Stop what you’re doing and go watch Deidra & Laney Rob a Train on Netflix. Just stop and do it now. You’ll thank me after. This movie was so much fun. I don’t even know where to begin. Funny, touching, clever, socially responsible…this is the best family movie night pick we’ve had in a long time. Go watch it.
My wife and I watched Peyton Place and Return to Peyton Place last night, because the small town we live in is basically Peyton Place, except we don’t have a ski resort. The films were highly melodramatic, but still fun, and Return has a small role for Tuesday Weld, and, as we all know, I would watch Tuesday Weld do her taxes. Return‘s final town hall meeting scene brought up a lot of points those of us trying to do new things in an old town have run up against.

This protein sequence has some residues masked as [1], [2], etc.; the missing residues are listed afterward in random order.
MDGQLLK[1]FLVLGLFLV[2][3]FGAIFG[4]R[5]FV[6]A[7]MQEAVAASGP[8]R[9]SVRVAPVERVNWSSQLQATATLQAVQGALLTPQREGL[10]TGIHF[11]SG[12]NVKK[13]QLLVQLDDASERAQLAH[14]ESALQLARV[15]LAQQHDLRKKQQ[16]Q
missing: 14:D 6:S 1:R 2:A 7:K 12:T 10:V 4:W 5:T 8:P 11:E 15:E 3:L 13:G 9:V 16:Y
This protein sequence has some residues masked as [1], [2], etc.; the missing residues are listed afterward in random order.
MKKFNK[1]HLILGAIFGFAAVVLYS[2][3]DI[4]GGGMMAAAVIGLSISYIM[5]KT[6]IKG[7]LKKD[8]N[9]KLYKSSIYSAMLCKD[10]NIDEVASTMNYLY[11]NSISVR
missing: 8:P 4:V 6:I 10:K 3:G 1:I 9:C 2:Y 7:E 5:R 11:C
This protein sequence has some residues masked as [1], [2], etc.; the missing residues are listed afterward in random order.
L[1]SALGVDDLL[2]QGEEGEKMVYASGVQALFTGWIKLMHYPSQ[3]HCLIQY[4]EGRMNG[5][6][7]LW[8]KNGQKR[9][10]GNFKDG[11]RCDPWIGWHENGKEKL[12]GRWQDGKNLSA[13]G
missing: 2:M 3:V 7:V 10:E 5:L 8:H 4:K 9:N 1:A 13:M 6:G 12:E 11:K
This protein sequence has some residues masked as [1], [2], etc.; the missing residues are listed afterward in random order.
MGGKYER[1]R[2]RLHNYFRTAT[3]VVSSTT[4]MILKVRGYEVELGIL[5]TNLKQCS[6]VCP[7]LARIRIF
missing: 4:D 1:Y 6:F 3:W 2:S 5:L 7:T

I listened to the first two Oasis albums this week–Definitely Maybe and What’s the Story, Morning Glory? I absolutely adored Oasis for a couple years as a teenager, and was a bit disappointed to find the albums hadn’t held up the way I’d hoped. There’s still some nostalgia there, but I’m not sure what I and everyone else was hearing in this band 20+ years ago.
I read Tsitsi Ella Jaji’s Beating the Graves from University of Nebraska Press’s African Poetry Book Series this week. It was a lovely collection, if a bit inconsistent. Look for a review on this blog in the coming month. I also read the zine POPs: Parents on Parenting #1, which looked at unconventional parents and families. I’ll be reviewing that as well.
I’ll have a few articles being published out and about in the coming week, including a review of Güera by Rebecca Gaydos for The Collagist and some beer-related articles for PorchDrinking and Indiana on Tap, so keep your eyes open on social media for those.
The title is taken from a line of Tsitsi Ella Jaji’s poem “Document for U.S. Citizens Who Have Never Applied for a Visa and Have Had It Up to Here with Those Loud Aliens Who Go On and On about Some Letter.”